- One thing 1e modules have that this one desperately needed was specific advice on scaling encounters for different groups (I originally was going to have a group of 3, so was trying to figure out how to best do this). The advice in the playtest Bestiary was all but useless--first of all I had trouble in general comprehending the stereo-instruction-like guidelines (the best I could comprehend them, I determined I had to remove 2/3ds of a goblin in the second encounter, which wasn't helpful); secondly, the Bestiary guidelines apply more to creating encounters from scratch than adjusting pre-designed module encounters. At the end, because my 3rd player had to back out due to an emergency, the remaining two players created 2 characters each so I didn't have to worry about it. I probably however would have mainly winged it otherwise rather than try to follow the rules (which doesn't help test the system itself).

(As an aside, the very idea of having to design and/or adjust every fight according to an XP budget is sufficiently fiddly enough it ensures I will never GM the game once it is finalized, assuming the system remains the same. I'll keep GMing the playtest because I want to finish what I started, but I probably won't run a campaign. And given I'm the only person in our group willing to run Pathfinder, it probably means therefore my RL group won't play 2e [I will probably play it in PBP]).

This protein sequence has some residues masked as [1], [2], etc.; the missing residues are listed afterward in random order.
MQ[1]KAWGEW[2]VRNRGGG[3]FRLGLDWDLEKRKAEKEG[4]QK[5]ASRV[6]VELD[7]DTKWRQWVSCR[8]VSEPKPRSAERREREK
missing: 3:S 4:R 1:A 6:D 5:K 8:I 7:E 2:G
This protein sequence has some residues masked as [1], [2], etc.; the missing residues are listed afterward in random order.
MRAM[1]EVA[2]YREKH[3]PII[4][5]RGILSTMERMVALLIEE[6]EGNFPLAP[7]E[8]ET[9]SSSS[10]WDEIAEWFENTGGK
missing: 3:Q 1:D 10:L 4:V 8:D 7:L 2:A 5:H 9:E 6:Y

How the two combats otherwise went
- Sewer ooze was fine, and played off as the "trivial" encounter it was meant to be, although I did reduce its hp by 10 just to get through it faster since it was getting late. It did some damage, but the group largely trounced it. The single creature fight highlights that the new action economy in this system makes single creature fights even more to the PCs' favor than in 1e (where single creature fights were still already often too easy). When you have 1 creature with 3 actions--sure, at least that's potentially 3 attacks--vs a 4 person party with a total of 12 actions, it will usually be a breeze.
- With the +10 equaling critical success, it's easy to crit in this game--too easy perhaps? The ooze is immune to crits (something we almost missed) but it could still crit the party, and crits also happened a lot in the goblin fight. It makes things go faster, but it is SO easy to deal lots of damage in this system, it makes it more likely that whoever wins initiative wins the fight.